Chicago Credit Downgraded To ‘Junk’
Phil Cannella has spent almost 40 years in the insurance industry, so he knows a safe investment when he sees one.
And the bond market is not a safe investment, as Cannella reported on last week’s Crash Proof Retirement Show.
Research from Retirement Media Inc. found that Moody’s, a leading provider of credit ratings, research, and risk analysis, has downgraded the credit rating of America’s 3rd-largest city to junk-bond levels. Moody’s rating system, which grades bonds from Aaa to C, makes a distinction between investment-grade and junk level bonds between Baa and Ba, the exact fall-off that Chicago’s credit experienced.
Not The First Sign Of Trouble
This is just the latest setback in a series of events that has engulfed Chicago—and the state of Illinois as a whole. “What many investors and everyday Americans don’t realize is that interest rates have been down for 10 years,” said Phil Cannella. “That environment affects the bond environment.”
When interest rates moves lower, bond values increase—accordingly, bond values have been up for the past decade. However, the reverse is also true. When interest rates start to increase, bond values will be depressed.
A full decade without an increase in interest rates in unprecedented in the American economy—and as Phil Cannella pointed out, that run is most likely nearing an end sometime in 2015. “The bond industry is in a bubble right now,” Phil summarized, “and when those interest rates go up, it’ll be like a sharp pin, popping that bubble.”
In making the announcement, Moody’s said they saw a negative future outlook for Chicago’s credit, citing a recent Illinois court ruling voiding state pension reforms.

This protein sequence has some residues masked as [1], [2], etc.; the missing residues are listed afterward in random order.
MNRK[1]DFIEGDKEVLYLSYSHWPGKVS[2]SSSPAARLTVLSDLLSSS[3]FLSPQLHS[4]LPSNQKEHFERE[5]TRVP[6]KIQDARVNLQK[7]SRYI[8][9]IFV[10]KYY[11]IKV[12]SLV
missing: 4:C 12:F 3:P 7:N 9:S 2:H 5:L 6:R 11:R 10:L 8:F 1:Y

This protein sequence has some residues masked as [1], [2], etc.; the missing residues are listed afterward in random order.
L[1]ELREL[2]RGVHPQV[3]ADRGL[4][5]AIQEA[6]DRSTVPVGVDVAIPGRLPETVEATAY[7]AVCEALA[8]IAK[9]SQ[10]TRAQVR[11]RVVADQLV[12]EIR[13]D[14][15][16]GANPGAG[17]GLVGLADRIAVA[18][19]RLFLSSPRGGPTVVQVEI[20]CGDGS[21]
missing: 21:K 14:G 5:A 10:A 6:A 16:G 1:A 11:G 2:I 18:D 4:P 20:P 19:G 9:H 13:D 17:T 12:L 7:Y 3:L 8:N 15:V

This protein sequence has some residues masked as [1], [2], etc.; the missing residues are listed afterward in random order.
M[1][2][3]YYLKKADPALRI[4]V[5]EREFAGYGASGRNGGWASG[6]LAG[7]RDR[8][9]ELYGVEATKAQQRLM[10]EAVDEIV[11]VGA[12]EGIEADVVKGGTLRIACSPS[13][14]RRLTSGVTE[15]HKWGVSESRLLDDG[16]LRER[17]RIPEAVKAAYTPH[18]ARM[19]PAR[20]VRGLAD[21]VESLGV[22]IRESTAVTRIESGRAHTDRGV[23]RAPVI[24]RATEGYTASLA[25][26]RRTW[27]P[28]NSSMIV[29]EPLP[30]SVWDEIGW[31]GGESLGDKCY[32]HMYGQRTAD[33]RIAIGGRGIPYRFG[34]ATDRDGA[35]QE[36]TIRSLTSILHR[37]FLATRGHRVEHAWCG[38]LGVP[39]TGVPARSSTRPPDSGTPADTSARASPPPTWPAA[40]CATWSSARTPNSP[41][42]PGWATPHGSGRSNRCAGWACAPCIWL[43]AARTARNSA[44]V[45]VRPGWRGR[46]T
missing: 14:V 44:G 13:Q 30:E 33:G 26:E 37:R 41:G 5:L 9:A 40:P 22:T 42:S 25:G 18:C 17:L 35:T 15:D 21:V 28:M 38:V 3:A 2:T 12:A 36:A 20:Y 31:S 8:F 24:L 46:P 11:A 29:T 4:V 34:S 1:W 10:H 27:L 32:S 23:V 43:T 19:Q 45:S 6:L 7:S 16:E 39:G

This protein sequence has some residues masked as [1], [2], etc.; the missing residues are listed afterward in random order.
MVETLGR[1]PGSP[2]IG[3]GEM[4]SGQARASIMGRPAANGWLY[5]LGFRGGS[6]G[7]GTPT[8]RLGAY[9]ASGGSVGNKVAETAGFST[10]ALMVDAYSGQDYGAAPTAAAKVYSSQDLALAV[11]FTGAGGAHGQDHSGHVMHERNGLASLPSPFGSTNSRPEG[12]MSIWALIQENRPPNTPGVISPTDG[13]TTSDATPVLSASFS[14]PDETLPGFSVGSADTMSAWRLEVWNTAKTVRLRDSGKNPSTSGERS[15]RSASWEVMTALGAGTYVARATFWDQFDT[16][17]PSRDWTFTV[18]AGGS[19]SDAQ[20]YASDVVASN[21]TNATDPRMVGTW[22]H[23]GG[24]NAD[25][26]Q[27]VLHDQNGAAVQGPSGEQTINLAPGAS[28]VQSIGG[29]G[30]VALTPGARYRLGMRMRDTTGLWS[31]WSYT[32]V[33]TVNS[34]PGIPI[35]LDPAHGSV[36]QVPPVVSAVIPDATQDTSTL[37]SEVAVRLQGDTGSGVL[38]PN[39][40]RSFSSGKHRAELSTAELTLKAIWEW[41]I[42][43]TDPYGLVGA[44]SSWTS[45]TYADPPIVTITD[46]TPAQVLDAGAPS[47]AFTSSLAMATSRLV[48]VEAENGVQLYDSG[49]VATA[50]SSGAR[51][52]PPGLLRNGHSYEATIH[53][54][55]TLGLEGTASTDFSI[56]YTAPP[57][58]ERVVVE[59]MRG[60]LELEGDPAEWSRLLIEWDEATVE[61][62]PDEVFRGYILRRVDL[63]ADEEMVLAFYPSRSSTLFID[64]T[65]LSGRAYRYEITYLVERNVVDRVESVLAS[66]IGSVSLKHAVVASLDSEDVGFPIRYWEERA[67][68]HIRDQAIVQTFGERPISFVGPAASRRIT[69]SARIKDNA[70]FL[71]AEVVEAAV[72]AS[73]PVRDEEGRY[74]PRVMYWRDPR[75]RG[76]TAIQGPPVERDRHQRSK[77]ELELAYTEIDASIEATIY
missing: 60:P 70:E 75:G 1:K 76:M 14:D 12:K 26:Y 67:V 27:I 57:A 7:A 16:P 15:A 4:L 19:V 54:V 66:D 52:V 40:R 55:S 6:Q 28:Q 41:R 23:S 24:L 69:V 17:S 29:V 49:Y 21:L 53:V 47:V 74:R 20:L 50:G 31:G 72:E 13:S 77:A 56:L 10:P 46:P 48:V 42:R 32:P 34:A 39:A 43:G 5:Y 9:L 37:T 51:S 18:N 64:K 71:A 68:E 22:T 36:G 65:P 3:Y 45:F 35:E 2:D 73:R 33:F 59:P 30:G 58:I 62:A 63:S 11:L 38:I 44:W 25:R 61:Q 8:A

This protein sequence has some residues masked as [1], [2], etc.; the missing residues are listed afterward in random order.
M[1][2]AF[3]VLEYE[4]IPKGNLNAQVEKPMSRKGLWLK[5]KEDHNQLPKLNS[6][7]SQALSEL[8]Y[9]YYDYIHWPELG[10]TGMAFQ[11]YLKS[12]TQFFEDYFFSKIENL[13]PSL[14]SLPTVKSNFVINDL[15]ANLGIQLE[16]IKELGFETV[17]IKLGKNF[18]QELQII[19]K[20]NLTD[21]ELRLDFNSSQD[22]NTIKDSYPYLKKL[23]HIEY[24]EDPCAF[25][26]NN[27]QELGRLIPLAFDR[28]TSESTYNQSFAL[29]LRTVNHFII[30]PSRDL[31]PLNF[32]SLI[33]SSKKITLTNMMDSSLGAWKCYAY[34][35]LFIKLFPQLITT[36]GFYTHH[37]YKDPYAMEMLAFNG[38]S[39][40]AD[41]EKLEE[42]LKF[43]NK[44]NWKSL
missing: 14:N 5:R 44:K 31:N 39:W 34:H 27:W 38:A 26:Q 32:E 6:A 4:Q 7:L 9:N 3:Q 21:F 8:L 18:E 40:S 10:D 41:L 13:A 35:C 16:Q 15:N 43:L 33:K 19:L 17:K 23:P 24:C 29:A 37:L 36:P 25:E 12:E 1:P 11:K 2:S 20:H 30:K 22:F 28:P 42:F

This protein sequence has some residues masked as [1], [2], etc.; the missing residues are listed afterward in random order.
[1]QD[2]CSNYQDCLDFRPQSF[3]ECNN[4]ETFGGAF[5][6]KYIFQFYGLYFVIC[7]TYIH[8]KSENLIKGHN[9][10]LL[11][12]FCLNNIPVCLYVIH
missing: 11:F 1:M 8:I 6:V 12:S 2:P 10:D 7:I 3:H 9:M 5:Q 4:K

Adding to the problem were the words of Illinois Governor Bruce Rauner, who said last Wednesday that no bailout money will be coming from the state government to help Chicago. That’s because the state of Illinois is locked in what Governor Rauner calls a “terrible financial crisis” of its own.
Experts said the downgrades in credit ratings could trigger upwards of $2 billion in accelerated debt payments. But that’s going to be a big problem, because according to CNBC, the city and state are underfunded by $130 billion!
The Next Detroit?
Of course, the municipal bond crisis really got started two years ago, when Detroit became the largest U.S. city to declare bankruptcy. Since then, cities such as Stockton, CA have filed for protection from bankruptcy. But a crisis in Chicago—again, the country’s third largest city—would take things to an entire new level.
“It looks like some sleepless nights are in store for municipal bond holders,” Phil Cannella summarized.